9. Minerva appears to melt for fury and shame, unable to utter a word for trembling with rage. But Cado fumes even more furiously, figuring what to do. Those intimidating giants still engage his respect, whilst their testimony on Minerva makes him cringe about her faithfulness and love, making him undecided about his next move. But Minerva’s yearning makes him reluctant to part with her, wherefore he examines and orders his stones.
10. After a while he straightens up, saying to the fiends: I am awake to your might and artful deception, and they are not your own work! You yourselves are but empty patterns and more images, and your threats to her are those of her own contrived images. If you were real beings, I would actually reward you for the service you just rendered me, as your behaviours made me aware of her real character. Tear her to shreds if you can; I can indeed do so, but it would not be worth my effort.
11. Satana, should you come up with more such tests then just try. I will get to know you better. But you schemers I shall fix up forthwith in God’s name – Jesus the crucified! See this stone – it is inscribed with the divine name Jesus and three crosses! This stone shall show of what spirit you are!”
12. Cado lifts the stone off ground, arm extended to throw, Minerva screaming: ”Cado for all that is holy to you, don’t! The moment the stone leaves your fist you are lost forever. The power of these spirits, which you take as outgrowths of my fantasy, is bridled. Whatever they seize, no godly power can snatch from them! Keep still and I might yet dissuade them and secure your and my release!”
13. Cado, under secret effect of the two guardian angels behind him, speaks with assurance: “Your words are soap bubbles without truth. You have been a liar from the beginning but harming only yourself therewith. Hence I shall indeed do whatever you argue against. Hence in the name of my God, my Saviour Jesus!”
14. He throws the stone at the first fiend’s dragon head, the impact producing the bang of a thousand canons. Everything excepting Minerva disappears, who now stands there naked and trembling upon a heap of sand before Cado, vainly trying to hide from, Cado.
15. But Cado, asks: “Now, fair one, what’s going on! What happened to the danger, and where are the mighty spirits about to destroy heaven, hell, God and the entire Earth, and about to punish you for unfaithfulness? Behold, your art won’t do you anymore! You shall not get away from me! Anyone other would deservedly punish you now, but all is forgiven. You nevertheless have to follow me, or I shall use power you can’t resist. See how everything that gave you the appearance of power has left you. Now you have only me and your indescribably beautiful shape. Hence lean on me resolutely, and I shall guide you along the path of truth love for you. But you must follow me voluntarily!”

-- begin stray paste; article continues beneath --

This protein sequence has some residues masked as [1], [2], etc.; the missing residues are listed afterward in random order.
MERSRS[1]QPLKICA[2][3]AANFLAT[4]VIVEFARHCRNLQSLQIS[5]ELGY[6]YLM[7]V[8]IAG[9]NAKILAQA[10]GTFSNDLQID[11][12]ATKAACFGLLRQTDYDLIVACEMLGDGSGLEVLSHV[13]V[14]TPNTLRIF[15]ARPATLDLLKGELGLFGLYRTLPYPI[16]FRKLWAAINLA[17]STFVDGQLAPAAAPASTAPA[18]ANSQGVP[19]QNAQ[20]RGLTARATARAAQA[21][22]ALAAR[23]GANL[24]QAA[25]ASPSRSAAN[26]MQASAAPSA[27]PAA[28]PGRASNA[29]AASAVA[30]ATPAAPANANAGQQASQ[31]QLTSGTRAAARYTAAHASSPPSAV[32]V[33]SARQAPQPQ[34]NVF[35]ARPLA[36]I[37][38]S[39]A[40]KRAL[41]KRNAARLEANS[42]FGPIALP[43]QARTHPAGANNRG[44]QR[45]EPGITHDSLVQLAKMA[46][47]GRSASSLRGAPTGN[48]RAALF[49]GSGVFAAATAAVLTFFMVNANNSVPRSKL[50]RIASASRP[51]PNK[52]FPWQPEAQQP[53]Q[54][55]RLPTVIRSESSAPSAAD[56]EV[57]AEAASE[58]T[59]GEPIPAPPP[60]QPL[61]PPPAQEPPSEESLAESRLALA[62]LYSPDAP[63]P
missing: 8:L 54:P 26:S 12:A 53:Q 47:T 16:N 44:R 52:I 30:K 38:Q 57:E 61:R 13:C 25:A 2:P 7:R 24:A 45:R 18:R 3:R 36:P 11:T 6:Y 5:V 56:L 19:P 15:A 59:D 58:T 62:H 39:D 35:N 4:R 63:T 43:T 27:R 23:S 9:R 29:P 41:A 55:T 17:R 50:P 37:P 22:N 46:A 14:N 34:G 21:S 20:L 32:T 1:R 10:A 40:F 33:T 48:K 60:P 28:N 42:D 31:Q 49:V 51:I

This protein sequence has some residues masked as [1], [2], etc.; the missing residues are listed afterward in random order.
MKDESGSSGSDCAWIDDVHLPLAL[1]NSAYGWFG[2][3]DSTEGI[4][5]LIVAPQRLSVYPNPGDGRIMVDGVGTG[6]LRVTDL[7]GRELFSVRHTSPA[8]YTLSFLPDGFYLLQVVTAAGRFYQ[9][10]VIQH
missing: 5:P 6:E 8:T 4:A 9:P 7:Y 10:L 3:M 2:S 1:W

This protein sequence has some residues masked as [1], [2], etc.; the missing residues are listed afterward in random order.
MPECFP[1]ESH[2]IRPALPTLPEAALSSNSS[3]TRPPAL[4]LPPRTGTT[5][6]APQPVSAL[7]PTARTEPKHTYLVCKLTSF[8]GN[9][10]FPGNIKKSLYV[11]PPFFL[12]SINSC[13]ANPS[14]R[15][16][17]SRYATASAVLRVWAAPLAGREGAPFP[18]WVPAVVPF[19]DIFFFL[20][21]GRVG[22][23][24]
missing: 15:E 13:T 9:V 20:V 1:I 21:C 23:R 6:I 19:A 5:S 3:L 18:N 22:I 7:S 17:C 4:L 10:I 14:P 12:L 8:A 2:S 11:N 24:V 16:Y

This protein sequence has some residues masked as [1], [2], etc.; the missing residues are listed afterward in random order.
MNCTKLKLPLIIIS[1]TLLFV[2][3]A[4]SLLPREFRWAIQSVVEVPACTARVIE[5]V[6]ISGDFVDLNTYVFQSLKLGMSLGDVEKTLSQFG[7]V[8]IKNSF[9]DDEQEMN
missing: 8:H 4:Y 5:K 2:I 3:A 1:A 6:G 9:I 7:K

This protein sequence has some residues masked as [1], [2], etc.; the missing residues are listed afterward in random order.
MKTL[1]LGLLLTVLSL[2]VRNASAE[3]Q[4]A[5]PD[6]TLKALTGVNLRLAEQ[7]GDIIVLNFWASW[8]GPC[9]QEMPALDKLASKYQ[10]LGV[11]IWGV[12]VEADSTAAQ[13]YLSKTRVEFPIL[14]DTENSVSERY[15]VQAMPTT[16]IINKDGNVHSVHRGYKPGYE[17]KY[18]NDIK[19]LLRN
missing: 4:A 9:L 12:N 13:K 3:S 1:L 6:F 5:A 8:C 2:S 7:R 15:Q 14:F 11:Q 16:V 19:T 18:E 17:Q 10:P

16. Says the humiliated pseudo – Minerva: “Well well, I will and must follow you! But just come a step closer if you really bear love in your heart. You can surely risk one step towards me, since I have approached you a thousand steps already!”
17. Says Cado: “You know very well that I am not one to relent by even one hair’s breadth of bartering, and will not agree to your request until you reach the point of your total transformation of your arch-primordial wickedness and infidelity. Hence let go of all further demands on me. I’m more wicked than you, notwithstanding the ability of your arch-primeval wickedness to fill infinity with the severest judgment. But since all the angel’s every attempt to win you back suffered shipwreck upon your rock-hard stubbornness, it will have to be a devil of all devils that brings you back to where you come forth. This devil is not one of your kind but decidedly different. His power derives from above, although his nature is infernal. You alone are his reward, which however he is ready to forego if obtained through bonded rather than free will; hence follow me!”